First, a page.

How much do you spend on food?

I feel our food( not eating out) expense for 2 people in Northern California is just too high we spend about $700 per month.  This is not shopping at high-end stores this is purchasing from Wal-Mart and Costco. What do others around the country spend on groceries?

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  • I'm right there with you! I posted this in my journal a few months back, but I'm pretty sure it's only gotten worse since then.


    We track Groceries, Dining Out, and Food for Work separately, but these are our total. Under $700 was the best month we had the first half of the year (we moved and bought a house so I don't even want to look at the second half).

    It's just my husband and I, but back when I was meal planning I could keep food costs below $400. Getting back down to that, or at least closer to $500 is a huge goal for 2019.

  • Thanks for sharing your info it is really hard to compare your expenses when you only have government data to compare to.

  • My household of two adults averages $350 in Montana, but I am both an avid cook and a skilled meal planner. And work very little ATM. When I return to full time employment after the new year I expect a decent bump in the groceries for when I don't have the time and energy to devote to meal planning and scratch cooking. I'm expecting more like $450 a month, and very likely some more dining out as well. 

    So $700 does sound high to me, but costs vary more by the types of foods you buy than where you buy them. I do shop at mostly higher end stores, buy organic produce exclusively and prioritize some pretty expensive local proteins. But I cook from scratch, which is way cheaper than processed and prepared foods. Most of our grocery budget actually goes to produce, and we eat meat only a few times a month. Lentils and beans don't need to feel like pauper food!!

    You have to find the balance for yourselves in how much time and energy you're willing to put into it for the relative cost savings! Certainly $700 sounds high to me, but that reflects my values - not yours!

    Best thing I ever did to help my grocery spending was start keeping lists of everything we had on hand. I reorganized my pantry and realized I was often buying duplicates...or worse, triplicates. Even if you don't do much in the way of meal planning this could still help your costs.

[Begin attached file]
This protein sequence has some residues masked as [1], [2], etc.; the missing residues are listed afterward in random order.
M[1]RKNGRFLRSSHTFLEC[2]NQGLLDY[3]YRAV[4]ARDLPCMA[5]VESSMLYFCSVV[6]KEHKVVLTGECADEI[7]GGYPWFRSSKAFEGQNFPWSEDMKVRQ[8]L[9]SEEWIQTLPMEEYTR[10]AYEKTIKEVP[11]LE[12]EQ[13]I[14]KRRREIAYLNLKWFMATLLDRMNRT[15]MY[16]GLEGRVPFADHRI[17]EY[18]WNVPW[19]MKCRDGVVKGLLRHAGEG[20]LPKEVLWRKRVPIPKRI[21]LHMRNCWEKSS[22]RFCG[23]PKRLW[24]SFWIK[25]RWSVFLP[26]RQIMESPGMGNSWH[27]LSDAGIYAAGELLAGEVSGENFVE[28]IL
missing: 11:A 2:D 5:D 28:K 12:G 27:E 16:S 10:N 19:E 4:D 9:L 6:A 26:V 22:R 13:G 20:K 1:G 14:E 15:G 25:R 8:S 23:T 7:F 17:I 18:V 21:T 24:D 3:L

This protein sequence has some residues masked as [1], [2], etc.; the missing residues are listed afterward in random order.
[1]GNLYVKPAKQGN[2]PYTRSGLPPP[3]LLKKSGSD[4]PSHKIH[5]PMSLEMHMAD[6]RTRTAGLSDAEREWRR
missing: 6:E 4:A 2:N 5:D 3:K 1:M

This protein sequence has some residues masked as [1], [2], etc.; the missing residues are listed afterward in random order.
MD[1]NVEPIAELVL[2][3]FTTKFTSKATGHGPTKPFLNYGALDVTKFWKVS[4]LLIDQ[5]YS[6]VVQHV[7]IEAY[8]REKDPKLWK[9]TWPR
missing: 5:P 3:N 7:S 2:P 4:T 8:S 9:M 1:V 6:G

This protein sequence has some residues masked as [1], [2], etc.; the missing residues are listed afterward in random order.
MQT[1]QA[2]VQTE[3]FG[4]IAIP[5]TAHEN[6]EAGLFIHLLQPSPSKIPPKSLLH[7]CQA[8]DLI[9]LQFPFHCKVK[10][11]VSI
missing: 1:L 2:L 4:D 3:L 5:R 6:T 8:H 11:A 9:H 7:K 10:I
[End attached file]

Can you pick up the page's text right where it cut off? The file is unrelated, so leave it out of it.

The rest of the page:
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      • HappyDance
      • YNABing consistently since 2014
      • HappyDance
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      [Hey, Kombucha Kid ~ ~ ~  waving at you from Alberta.]

      I'm a single, living in Canada, and a meat eater. I buy chickens at the grocery store when on sale, which is never very low in Canada because we have a supply-managed poultry industry.  I will join other family members to buy meat in bulk -- grass-fed beef, grass-fed bison, free-range pork, lamb -- direct from the farm.  I run four food categories in my budget and don't include non-food in these numbers:  groceries and pantry/freezer being the obvious ones, and gracious living for treats and alcohol, and pocket money for convenience, fast-food purchases.  I really like having a separate pantry/freezer category that builds up and rolls over, as it lets me buy big irregular purchases and take advantage of great sales without having to come up with additional grocery money.  Like Kombucha Kid I have found I can eat really, really well if I meal plan, prepare from scratch, and  avoid eating out. I would add to this list: pounce on sales.


      2018 is trending to come in over $325/month, and that is very big spending for me.  I was in restocking mode on both my pantry and freezer, and that tends to add to the numbers big time. I was also altering my diet for health and weight loss reasons, so I was buying a lot more fresh (imported) fruit and vegetables than I normally allow myself, while experimenting with new recipes and meal prepping. I had a blast doing it too.

      I fully expect my 2019 numbers to drop by $100 or more.

      Like 3
  • Costco, Walmart and Sam's Club a lot of times have way higher prices than "pure" grocery stores, especially on proteins. If there is a Winco Foods near you, try them. Food 4 Less and Price Chopper both have great food deals.

    I am in CA also, was a shock to come back after living in FL and OK. In OK I shopped at a grocery store on one of the reservations, best deal I got was 15 pounds of T-Bones for $23.00.